Angelina Emily Grimké
b.20 Feb 1805 Charleston, Charleston, South Carolina, United States
d.26 Oct 1879 Hyde Park, Suffolk, Massachusetts, United States
Facts and Events
Angelina Emily Grimké Weld (February 20, 1805 – October 26, 1879) was an American political activist, abolitionist, women's rights advocate, and supporter of the women's suffrage movement. While she was raised a southerner, she spent her entire adult life living in the North. The time of her greatest fame was between 1836, when a letter she sent to William Lloyd Garrison was published in his anti-slavery newspaper, The Liberator, and May 1838, when she gave a courageous and brilliant speech to abolitionists gathered in Philadelphia, with a hostile crowd throwing stones and shouting outside the hall. The essays and speeches she produced in that two-year period were incisive arguments to end slavery and to advance women's rights.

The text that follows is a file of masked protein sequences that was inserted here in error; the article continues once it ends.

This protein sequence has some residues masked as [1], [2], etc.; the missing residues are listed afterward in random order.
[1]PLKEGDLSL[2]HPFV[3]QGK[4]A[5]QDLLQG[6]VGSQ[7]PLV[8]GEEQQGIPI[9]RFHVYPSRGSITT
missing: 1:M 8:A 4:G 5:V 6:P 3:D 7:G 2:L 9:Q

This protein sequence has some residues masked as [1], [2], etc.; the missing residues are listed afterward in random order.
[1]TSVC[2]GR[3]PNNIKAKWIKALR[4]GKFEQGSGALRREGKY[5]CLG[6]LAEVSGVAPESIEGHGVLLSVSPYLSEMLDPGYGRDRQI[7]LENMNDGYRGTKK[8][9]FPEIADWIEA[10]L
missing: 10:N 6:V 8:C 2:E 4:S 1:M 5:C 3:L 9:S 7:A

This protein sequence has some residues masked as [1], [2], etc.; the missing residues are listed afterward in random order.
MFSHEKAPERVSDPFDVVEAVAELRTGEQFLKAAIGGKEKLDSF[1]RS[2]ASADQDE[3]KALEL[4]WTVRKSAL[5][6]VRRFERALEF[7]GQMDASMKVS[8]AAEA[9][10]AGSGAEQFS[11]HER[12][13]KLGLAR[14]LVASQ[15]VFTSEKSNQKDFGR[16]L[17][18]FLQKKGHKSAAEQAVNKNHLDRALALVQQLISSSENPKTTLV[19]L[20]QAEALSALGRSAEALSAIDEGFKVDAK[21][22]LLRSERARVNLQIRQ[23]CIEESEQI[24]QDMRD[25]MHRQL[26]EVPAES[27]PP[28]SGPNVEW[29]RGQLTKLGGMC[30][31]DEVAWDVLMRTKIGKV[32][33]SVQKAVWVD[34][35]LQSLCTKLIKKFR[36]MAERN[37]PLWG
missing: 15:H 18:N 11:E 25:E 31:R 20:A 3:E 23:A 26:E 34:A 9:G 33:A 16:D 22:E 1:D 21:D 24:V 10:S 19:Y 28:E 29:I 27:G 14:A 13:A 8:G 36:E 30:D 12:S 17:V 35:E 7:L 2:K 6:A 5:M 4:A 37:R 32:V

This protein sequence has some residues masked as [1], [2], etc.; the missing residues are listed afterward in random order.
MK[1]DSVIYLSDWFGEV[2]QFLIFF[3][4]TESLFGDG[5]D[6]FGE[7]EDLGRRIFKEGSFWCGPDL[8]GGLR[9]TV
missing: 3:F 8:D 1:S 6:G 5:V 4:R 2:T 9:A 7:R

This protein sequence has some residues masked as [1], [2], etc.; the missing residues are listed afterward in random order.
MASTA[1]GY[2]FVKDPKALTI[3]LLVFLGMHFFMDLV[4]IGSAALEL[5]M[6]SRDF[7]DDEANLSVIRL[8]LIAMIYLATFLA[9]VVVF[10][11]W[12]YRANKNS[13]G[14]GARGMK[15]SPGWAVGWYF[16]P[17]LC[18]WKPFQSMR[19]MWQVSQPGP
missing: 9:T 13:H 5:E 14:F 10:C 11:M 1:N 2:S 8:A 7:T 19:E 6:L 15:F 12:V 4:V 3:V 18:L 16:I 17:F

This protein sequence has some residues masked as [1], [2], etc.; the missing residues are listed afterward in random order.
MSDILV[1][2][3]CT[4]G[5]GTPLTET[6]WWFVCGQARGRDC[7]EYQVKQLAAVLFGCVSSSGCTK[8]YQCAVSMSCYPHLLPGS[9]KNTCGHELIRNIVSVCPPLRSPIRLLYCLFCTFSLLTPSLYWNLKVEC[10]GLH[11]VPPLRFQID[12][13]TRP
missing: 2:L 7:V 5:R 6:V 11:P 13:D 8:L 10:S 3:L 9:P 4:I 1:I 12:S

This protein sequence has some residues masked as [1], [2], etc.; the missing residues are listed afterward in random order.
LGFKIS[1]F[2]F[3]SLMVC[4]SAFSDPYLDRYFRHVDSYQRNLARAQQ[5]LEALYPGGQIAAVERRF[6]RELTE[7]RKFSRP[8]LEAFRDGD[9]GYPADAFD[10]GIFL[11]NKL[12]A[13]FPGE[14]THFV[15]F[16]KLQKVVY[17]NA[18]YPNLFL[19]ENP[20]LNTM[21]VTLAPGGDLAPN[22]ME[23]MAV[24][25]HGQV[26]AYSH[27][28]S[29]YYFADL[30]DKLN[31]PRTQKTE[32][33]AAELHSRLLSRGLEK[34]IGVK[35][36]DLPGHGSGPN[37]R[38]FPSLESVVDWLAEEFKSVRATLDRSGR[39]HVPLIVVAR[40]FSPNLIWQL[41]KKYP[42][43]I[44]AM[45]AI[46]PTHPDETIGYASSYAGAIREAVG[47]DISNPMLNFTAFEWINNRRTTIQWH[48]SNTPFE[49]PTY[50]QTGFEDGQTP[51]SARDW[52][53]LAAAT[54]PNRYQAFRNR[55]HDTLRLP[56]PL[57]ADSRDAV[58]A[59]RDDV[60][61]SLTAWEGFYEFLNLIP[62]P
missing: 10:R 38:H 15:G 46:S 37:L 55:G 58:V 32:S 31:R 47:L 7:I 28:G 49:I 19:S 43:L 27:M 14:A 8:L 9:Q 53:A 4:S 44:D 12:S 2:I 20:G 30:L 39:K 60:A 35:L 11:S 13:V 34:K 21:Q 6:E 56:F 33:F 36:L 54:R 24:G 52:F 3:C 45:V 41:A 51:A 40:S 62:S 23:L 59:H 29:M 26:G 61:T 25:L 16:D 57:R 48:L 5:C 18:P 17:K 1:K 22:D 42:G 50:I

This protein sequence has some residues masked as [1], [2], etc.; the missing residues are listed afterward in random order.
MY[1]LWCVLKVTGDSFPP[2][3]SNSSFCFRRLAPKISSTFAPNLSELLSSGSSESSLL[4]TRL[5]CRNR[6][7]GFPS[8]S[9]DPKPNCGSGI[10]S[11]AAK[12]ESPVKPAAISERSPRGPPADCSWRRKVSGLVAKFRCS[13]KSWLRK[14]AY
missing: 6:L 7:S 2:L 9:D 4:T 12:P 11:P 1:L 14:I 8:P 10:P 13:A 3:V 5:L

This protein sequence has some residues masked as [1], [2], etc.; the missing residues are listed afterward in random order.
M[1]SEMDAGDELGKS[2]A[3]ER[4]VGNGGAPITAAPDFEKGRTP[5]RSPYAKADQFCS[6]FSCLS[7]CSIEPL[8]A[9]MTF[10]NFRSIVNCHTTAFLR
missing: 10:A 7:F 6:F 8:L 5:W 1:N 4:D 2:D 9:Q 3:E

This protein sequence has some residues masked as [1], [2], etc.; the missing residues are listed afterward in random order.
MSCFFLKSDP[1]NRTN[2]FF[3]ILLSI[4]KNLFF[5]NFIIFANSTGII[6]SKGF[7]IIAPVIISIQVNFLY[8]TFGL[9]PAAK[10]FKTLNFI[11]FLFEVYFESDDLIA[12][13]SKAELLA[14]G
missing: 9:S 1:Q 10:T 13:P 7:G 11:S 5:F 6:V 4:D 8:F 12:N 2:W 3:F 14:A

Drawing her views from natural rights theory (famously set forth in the Declaration of Independence), the Constitution, Christian beliefs in the Bible, and her own experience of slavery and racism in the South, she argued for the injustice of denying freedom to any man or woman, and was particularly eloquent on the problem of racial prejudice. When challenged for speaking in public to mixed audiences of men and women in 1837, she, along with her sister Sarah, fiercely defended women's right to make speeches and more generally be fully political beings.
Grimké married Theodore Weld, a prominent abolitionist, in May 1838. They lived in New Jersey, with her sister Sarah Grimke, and raised three children, supporting themselves by running two schools, the latter located in the Raritan Bay Union utopian community. After the Civil War ended, the Grimke-Weld household moved to Hyde Park, Massachusetts, where they spent their last years. Angelina and Sarah were active in the Massachusetts Woman Suffrage Association in the 1870s.